Writing a Novel

Did you know that I’m writing a novel? Well, I am. I’m about 30,000 words into it, which is longer than anything else I’ve ever written. Even The Thorn and the Blossom, which was a book, was only a novella: it ended up being about 20,000 words long. So it’s as though I’ve swum further out than I’ve ever swum before, and there are some things I’m learning about writing a novel that I couldn’t have learned in any other way.

The first thing I’ve learned is that it’s hard! Much harder than writing novellas. As you probably know, if you’ve spend any time on this website, I write different sorts of things: novellas and short stories and articles and poetry. Each sort of thing I write has its own rhythm, its own way it wants to be written. Strangely enough, writing a novel resembles writing my doctoral dissertation more than anything else. Constructing a plot is like putting together a very long argument: things have to happen in the proper places. If they don’t, you need to reorganize. You can’t get by, as you can in a short story, on the poetry of the language.

One of my greatest difficulties, and I don’t know if other writers have a problem with this, is simply moving my characters through space. How does Mary get out of a carriage? How does she walk across a room? I have to see, precisely in my mind’s eye, how she’s moving. And I’m dealing with more characters than in a typical short story, so I have to keep them all in mind. I can’t forget that one is in a scene, I can’t let the scene go on too long without that character doing something. I have to say, wait, this important message is being communicated, but in the meantime, Diana would be bored. Where has she wandered off to?

Part of the difficulty is that my characters are moving around London in the 1890s, and so I have to understand how they’re traveling. I’m so glad I went to London last summer! I honestly don’t think I would be able to write this novel if I had not seen the buildings, the parks, for myself. And this is where sometimes I have to pause while writing, so I can click over to Google Maps or Wikipedia. Or both. Monday, for example, I had to figure out how to get my characters from Baker Street to Purfleet, which is (or at least was) on the outskirts of London. It took a ride in a hackney cab and then a train. Here is how Wikipedia helped:

This is Oxford Street in 1875, and it’s the street my characters would have driven down about twenty years later. But at least it gave me a sense of what they would be driving through. It allowed me to imagine the rest. That’s why writing a novel is more like writing my doctoral dissertation: it’s a matter of fitting puzzle pieces together, and it involves a lot of research.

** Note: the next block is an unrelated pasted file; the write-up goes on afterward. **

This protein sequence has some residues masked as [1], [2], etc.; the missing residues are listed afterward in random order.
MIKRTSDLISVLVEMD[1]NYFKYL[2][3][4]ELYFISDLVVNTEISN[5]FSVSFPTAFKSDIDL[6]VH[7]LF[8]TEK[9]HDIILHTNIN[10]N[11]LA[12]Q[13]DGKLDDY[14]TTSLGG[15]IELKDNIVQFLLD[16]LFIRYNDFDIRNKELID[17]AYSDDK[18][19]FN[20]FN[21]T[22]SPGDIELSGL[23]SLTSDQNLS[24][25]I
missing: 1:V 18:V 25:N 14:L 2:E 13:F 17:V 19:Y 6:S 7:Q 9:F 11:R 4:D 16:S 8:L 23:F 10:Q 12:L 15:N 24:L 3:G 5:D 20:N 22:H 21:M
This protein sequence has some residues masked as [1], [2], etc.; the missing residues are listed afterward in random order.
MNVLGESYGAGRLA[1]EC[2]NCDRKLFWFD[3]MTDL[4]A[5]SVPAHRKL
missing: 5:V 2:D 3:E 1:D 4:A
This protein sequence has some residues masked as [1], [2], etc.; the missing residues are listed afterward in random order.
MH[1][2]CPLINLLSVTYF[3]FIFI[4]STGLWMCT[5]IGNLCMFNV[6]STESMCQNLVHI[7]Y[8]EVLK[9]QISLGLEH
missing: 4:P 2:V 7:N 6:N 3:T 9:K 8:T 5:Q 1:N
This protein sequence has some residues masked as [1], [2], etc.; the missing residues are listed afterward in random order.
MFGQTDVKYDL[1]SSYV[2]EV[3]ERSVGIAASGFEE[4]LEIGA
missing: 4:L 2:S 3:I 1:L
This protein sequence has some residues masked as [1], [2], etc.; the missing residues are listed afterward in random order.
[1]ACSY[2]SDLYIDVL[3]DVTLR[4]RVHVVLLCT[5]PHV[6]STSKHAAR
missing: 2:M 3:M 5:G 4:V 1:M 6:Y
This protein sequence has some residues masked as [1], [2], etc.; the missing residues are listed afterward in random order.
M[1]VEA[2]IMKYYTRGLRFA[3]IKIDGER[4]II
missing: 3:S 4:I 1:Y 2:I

Of course, it’s a lot more fun than the doctoral dissertation, and that’s another difficulty: that I want to work on it all the time. Of course I can’t: I have a job to do. But when I do work on it, which is at least every other day, it’s hard to come back out. For a little while, I’m living so intensely inside my head, and when I come out, sometimes I forget what day it is, what I was supposed to do. I just want to be back in London with my girl monsters . . .

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4 thoughts on “Writing a Novel

  1. I have written two long novels, neither published. Actually I have written parts of about 7 other novels, all interrupted by LIFE. I do not have writing blocks. Just LIFE blocks. My attempts to get my earlier novel published was like those old serials with a women tied to a railroad track, close to rescue with (unlike the serials) last minute failures. I had better luck with publishing short fables and poems in small literary magazines. I decided with more time I would study structure and the difference between poetry, fables and a novel. The time came.

    I have a mentor who is published and fun and wonderful and she guided me out of perilous swamps. I have a novel I like very much, which meets my standards of the kind of novel I wanted to write and to read. I gave myself time to consult Isak Dinesen and her wisdom. It is a calling, not a rat-race as I saw it with poor Novel #1.

    One of my early rejections of poor Novel #1 was from a fine agent who wrote an obviously non-secretarial note – full of typos, which I cherish, and it summed up what I am up against. “It is too far out for me.” Far out? Wasn’t that what magic and myth
    about? Well, maybe not.

    But I really started all this to tell you I trust you to write through all the thickness of worry and the thin, sometimes, of hope. No matter at what point in the journey we
    are or are meant to be, I know you have a novel and more novels unknown to you,
    for the need is in you and me and all of us who write to be read, to sing out and be
    heard.

    • A lovely thought, Phyllis! I wonder what you will think of the blog post I wrote for today, about becoming the writer who can write a particular novel? I think it’s partly about the issues you raised above.

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